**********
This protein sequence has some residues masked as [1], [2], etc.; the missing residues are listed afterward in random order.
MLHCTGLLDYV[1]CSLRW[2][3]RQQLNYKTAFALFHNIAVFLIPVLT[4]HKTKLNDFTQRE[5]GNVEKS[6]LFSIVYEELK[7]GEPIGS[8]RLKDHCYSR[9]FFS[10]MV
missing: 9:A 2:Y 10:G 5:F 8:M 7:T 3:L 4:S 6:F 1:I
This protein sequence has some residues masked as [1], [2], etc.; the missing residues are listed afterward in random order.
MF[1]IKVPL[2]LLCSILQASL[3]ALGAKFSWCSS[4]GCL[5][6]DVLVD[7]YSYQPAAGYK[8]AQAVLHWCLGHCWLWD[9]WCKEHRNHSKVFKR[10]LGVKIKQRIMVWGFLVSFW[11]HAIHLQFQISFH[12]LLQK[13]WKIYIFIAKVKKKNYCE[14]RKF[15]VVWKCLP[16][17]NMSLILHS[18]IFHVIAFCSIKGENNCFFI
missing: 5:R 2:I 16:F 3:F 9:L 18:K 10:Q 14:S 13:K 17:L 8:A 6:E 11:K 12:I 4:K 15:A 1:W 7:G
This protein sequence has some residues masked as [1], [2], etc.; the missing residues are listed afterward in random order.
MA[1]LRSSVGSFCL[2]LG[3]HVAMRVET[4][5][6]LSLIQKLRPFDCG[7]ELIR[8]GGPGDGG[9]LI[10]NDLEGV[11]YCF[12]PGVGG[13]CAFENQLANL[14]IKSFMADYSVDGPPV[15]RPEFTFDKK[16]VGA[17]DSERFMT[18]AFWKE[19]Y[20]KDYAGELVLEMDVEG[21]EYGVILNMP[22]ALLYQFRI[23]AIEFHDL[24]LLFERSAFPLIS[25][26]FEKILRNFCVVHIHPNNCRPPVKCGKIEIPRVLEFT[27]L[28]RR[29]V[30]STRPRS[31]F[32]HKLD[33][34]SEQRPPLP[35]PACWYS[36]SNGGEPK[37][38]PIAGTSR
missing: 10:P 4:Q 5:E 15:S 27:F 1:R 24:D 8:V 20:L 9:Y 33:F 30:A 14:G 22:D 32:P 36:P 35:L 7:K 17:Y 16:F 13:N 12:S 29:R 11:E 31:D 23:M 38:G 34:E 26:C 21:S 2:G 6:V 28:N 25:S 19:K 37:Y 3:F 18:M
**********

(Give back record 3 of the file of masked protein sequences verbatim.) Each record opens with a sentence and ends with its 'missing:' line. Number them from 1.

This protein sequence has some residues masked as [1], [2], etc.; the missing residues are listed afterward in random order.
MA[1]LRSSVGSFCL[2]LG[3]HVAMRVET[4][5][6]LSLIQKLRPFDCG[7]ELIR[8]GGPGDGG[9]LI[10]NDLEGV[11]YCF[12]PGVGG[13]CAFENQLANL[14]IKSFMADYSVDGPPV[15]RPEFTFDKK[16]VGA[17]DSERFMT[18]AFWKE[19]Y[20]KDYAGELVLEMDVEG[21]EYGVILNMP[22]ALLYQFRI[23]AIEFHDL[24]LLFERSAFPLIS[25][26]FEKILRNFCVVHIHPNNCRPPVKCGKIEIPRVLEFT[27]L[28]RR[29]V[30]STRPRS[31]F[32]HKLD[33][34]SEQRPPLP[35]PACWYS[36]SNGGEPK[37][38]PIAGTSR
missing: 10:P 4:Q 5:E 15:S 27:F 1:R 24:D 8:V 20:L 9:Y 33:F 30:A 14:G 22:D 32:P 36:P 35:L 7:K 17:Y 16:F 13:N 12:S 29:R 11:E 31:D 23:M 38:G 34:E 26:C 21:S 2:G 6:V 28:N 25:S 19:K 37:Y 3:F 18:M